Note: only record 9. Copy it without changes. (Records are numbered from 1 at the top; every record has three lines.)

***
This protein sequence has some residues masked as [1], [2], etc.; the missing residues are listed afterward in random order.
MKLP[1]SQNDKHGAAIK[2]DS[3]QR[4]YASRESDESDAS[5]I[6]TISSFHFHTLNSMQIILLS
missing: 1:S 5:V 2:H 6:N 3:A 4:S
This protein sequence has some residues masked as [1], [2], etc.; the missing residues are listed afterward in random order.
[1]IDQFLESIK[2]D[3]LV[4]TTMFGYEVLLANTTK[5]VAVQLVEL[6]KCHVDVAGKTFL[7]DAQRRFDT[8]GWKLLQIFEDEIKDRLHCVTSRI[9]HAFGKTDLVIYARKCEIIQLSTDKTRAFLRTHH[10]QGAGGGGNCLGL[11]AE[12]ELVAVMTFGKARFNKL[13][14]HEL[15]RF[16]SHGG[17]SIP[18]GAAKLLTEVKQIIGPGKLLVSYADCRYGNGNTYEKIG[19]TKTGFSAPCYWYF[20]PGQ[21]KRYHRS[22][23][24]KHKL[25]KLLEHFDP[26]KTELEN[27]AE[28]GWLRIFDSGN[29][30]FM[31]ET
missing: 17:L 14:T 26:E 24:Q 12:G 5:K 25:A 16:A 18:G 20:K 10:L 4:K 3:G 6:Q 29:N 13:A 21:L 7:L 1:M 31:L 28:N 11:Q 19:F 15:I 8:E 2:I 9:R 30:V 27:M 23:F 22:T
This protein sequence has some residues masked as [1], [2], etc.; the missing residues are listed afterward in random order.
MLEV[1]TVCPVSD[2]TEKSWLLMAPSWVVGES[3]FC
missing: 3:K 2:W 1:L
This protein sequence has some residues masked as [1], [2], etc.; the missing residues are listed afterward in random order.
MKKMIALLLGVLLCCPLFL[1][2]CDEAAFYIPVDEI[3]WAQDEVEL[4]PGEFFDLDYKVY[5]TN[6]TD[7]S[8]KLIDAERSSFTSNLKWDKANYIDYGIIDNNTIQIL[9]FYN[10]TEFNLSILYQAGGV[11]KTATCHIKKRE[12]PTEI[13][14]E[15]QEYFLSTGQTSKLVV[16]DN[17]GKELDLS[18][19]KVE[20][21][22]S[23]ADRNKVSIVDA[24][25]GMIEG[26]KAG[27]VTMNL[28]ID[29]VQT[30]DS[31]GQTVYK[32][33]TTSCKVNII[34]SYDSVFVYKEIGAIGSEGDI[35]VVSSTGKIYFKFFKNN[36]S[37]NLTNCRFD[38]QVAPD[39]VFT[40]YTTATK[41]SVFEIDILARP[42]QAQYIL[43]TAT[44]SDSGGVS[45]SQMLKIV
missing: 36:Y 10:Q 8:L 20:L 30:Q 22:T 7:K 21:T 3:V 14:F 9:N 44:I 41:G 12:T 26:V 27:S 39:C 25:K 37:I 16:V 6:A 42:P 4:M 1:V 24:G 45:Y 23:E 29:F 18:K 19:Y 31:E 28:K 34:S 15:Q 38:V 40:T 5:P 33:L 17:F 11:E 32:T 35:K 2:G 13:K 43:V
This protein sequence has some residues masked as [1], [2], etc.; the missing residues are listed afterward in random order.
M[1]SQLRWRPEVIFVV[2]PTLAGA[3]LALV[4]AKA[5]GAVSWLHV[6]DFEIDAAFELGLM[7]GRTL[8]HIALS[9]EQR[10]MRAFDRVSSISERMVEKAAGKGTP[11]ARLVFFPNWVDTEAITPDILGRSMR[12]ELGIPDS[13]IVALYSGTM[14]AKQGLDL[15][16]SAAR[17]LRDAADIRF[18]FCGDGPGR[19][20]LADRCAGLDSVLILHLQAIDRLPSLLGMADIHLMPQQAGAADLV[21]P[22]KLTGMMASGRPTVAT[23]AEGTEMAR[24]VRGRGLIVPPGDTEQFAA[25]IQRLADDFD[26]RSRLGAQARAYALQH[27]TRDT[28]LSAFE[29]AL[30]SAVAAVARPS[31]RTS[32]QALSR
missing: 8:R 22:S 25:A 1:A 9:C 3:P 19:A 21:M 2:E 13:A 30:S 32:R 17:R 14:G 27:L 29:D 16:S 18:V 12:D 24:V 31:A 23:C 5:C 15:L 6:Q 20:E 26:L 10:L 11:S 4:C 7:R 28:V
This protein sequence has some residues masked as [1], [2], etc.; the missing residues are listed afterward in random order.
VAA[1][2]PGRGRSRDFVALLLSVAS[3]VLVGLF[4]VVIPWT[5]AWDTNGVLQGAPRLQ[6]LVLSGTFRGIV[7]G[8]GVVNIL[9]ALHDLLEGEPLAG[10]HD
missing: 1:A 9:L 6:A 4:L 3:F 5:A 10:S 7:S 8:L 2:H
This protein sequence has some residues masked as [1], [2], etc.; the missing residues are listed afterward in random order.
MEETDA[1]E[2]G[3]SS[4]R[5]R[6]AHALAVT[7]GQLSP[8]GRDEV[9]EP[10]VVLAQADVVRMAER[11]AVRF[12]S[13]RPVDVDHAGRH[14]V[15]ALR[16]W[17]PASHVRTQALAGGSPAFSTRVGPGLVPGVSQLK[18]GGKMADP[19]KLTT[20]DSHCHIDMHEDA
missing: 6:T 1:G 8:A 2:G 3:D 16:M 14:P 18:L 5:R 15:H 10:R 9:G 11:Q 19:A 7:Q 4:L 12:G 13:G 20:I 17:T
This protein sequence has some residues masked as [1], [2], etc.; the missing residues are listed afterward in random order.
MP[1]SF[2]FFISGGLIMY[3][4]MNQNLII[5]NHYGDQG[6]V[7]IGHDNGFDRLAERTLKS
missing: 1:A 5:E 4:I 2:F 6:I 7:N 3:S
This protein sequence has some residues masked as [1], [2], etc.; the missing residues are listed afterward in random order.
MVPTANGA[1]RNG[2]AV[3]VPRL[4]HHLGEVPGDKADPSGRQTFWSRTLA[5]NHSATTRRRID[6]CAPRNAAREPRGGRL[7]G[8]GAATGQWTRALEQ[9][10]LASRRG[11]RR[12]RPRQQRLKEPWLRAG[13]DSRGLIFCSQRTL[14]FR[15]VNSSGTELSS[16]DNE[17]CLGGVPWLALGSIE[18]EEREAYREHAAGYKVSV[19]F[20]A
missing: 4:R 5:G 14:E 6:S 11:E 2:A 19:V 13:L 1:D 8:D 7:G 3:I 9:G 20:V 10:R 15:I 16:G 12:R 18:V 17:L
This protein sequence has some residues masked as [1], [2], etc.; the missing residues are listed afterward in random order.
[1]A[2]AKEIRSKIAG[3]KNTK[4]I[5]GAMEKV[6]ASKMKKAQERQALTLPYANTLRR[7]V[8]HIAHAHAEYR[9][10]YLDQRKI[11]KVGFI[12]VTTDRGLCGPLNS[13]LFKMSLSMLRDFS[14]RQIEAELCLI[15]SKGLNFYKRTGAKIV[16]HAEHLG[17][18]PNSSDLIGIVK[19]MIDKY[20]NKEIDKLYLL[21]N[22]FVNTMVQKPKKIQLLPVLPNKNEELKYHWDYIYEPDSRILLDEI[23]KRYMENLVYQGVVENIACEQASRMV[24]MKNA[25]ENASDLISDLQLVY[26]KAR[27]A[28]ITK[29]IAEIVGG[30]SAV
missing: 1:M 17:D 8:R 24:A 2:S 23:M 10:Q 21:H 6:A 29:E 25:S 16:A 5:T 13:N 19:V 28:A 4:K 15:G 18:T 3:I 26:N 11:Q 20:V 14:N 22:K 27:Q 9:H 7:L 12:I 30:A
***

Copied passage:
This protein sequence has some residues masked as [1], [2], etc.; the missing residues are listed afterward in random order.
MVPTANGA[1]RNG[2]AV[3]VPRL[4]HHLGEVPGDKADPSGRQTFWSRTLA[5]NHSATTRRRID[6]CAPRNAAREPRGGRL[7]G[8]GAATGQWTRALEQ[9][10]LASRRG[11]RR[12]RPRQQRLKEPWLRAG[13]DSRGLIFCSQRTL[14]FR[15]VNSSGTELSS[16]DNE[17]CLGGVPWLALGSIE[18]EEREAYREHAAGYKVSV[19]F[20]A
missing: 4:R 5:G 14:E 6:S 11:E 2:A 19:V 13:L 1:D 8:D 7:G 3:I 9:G 20:V 10:R 15:I 16:G 12:R 18:V 17:L